I will give you some of my background, although the intense transitions of the last few years have left me feeling like a new person. I was born in 1967 and was a very sensitive, intellectual and dreamy child. I was always consumed by questions like, “Where did I come from?” “Why am I here?” “Where am I going?” so of course, embedded as I was in a culture that sees science and reason as the source of truth, I tried to “figure out” the answers. I graduated from Yale University with a degree in Mathematics and Philosophy, but my development of reason and intellect brought me no closer to any truth I really cared about.
I didn’t know what I was searching for, but I knew that none of the usual options life presents a Yale graduate attracted me. I went to Taiwan, learned Chinese, and soon found myself working as a translator. I spent most of my 20s there, educating myself broadly in Eastern spiritual traditions. I also read voraciously: books on health, nutrition, globalization, physics, and biology. Translation led to other business opportunities, and I became familiar with this dimension of the human experience. In Taiwan, I met my dear friend and ex-wife Patsy, with whom I have three children, all boys.
In my late 20s I entered what was to be a long period of intensifying crisis. It started when all my professional work became intolerable. It became excruciating to do work I didn’t care about. Even though a million reasons told me why it was irresponsbible, impractical, and foolish to quit, I eventually could not make myself do it anymore. An irrepressible feeling, “I am not here to be doing this!” took control of my life. So I entered a long period of searching. I spent time teaching yoga, learning about herbs, and teaching at Penn State’s department of Science, Technology, and Society. All of these endeavors have contributed to my present and future, but none were really me.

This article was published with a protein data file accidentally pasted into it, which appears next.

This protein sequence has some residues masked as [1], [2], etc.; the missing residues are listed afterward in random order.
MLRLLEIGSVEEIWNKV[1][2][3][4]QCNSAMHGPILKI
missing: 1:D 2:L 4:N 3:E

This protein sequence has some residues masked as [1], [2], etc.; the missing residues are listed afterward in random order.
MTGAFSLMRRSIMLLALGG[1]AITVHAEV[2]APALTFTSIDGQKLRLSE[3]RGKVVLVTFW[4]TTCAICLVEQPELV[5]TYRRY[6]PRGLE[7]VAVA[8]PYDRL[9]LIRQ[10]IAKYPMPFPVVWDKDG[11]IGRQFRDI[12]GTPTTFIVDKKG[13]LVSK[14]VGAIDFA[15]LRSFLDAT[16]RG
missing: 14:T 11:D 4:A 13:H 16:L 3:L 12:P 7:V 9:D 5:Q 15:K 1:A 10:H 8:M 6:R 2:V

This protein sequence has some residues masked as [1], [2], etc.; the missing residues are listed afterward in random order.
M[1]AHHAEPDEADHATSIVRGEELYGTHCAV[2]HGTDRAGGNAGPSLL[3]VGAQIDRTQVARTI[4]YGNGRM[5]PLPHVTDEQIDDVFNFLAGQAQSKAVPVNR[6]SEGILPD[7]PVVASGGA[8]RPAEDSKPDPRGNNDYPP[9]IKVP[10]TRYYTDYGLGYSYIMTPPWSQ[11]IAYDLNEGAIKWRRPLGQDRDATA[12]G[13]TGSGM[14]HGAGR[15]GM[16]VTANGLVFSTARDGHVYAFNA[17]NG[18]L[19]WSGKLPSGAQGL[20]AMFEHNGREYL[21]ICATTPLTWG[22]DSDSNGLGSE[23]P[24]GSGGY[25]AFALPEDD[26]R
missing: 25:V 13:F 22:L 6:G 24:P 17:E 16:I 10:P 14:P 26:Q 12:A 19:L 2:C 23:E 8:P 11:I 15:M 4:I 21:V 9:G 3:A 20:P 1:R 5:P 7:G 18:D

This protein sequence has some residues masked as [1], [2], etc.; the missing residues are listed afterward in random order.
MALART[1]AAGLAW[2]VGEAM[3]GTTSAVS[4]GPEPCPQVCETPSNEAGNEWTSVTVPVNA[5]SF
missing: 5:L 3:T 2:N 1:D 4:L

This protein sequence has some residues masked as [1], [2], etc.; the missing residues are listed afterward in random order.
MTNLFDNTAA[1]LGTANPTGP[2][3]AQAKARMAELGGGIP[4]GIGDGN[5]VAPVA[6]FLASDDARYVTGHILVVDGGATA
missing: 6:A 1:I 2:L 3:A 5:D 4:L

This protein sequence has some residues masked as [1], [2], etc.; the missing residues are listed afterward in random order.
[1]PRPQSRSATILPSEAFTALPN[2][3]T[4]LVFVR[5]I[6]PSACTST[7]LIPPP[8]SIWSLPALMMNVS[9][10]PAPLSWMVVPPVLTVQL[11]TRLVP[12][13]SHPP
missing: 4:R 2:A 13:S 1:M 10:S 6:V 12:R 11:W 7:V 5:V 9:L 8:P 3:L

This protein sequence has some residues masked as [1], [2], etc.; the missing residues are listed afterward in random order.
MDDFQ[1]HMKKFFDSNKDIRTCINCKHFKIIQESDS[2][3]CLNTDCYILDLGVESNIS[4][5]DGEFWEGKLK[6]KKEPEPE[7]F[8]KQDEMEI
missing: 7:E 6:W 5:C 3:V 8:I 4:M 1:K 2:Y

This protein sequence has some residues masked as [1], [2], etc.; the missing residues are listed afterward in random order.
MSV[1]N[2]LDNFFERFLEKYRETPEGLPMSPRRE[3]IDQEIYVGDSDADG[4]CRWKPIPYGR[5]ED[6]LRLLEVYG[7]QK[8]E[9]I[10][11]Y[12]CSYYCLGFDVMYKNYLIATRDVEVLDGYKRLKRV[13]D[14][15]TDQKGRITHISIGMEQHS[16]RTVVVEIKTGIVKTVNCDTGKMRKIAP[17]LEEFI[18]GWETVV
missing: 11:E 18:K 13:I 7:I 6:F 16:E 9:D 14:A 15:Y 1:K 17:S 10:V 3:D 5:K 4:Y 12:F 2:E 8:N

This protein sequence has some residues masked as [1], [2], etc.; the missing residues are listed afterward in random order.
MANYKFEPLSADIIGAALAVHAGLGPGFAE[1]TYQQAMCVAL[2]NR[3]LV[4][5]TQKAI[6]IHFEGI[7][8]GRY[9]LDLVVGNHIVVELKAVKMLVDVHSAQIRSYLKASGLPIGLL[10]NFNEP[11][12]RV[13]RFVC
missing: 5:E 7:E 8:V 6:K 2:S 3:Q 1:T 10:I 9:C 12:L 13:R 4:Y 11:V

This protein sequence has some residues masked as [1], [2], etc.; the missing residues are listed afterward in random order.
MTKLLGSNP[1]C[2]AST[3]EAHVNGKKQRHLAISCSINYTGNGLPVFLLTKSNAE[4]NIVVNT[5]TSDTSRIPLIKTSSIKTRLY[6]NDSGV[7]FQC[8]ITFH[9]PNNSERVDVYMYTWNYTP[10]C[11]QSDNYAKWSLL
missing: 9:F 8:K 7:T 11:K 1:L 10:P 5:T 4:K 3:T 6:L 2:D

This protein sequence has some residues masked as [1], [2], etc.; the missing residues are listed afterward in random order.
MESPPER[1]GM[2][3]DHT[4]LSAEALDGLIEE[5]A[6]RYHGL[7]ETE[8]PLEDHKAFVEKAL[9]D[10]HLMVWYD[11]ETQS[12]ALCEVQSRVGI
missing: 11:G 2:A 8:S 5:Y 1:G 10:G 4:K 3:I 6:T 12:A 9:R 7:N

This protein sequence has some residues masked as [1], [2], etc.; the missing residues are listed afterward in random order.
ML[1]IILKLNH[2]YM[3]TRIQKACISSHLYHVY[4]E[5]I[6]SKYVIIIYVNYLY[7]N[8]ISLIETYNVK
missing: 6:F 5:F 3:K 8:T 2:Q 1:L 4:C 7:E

The next five years were much like a birthing process. The old world dissolved, and the contractions birthing me into the new took the form of a collapse of all that I once held onto. Crises in health, marriage, and money forced me to let go of a “life under control”. In my helplessness, I accepted help, discovering a generous universe that has always met my needs, somehow, in unexpected ways. I have never made much money, but I have become rich in connections to other people. Friends and strangers from all over the world write to tell me how my books have affected them; they sustain my faith and nourish my passion for my work.
In addition to writing books and essays, I have been doing more and more public speaking, both at conference and smaller events. This has been a welcome addition to my life. I find that my thinking stagnates and my heart atrophies when I am in front of my computer too much. I need to interact with real people, face to face. Until recently this need was met by a part-time position on the faculty of Goddard College. It was a beautiful job while it lasted: I really treasured my relationships with the students and my colleagues.
I am now remarried and still living in Harrisburg, PA with my three children, two of whom are now teenagers. My life seems to be entering a new phase as my work intensifies and my home life stabilizes. I used to answer every email and say yes to every offer to speak. Now I can’t always do that, although I still try to respond to everyone who contacts me, in part because I consider this to be an important part of my work, and certainly among the most enjoyable.
At this point, I have no specific plans for the future. The world seems to be in a state of such flux now, that I cannot make any plan but to ride the wave. I do intend to keep writing: essays and articles for the time being, and then other books. I will probably write another book soon on gift, and perhaps a short book on degrowth economics. My next major book will probably be about the world-creating power of story, and how, on a personal and collective level, we can exercise that power to participate in the building of a more beautiful world.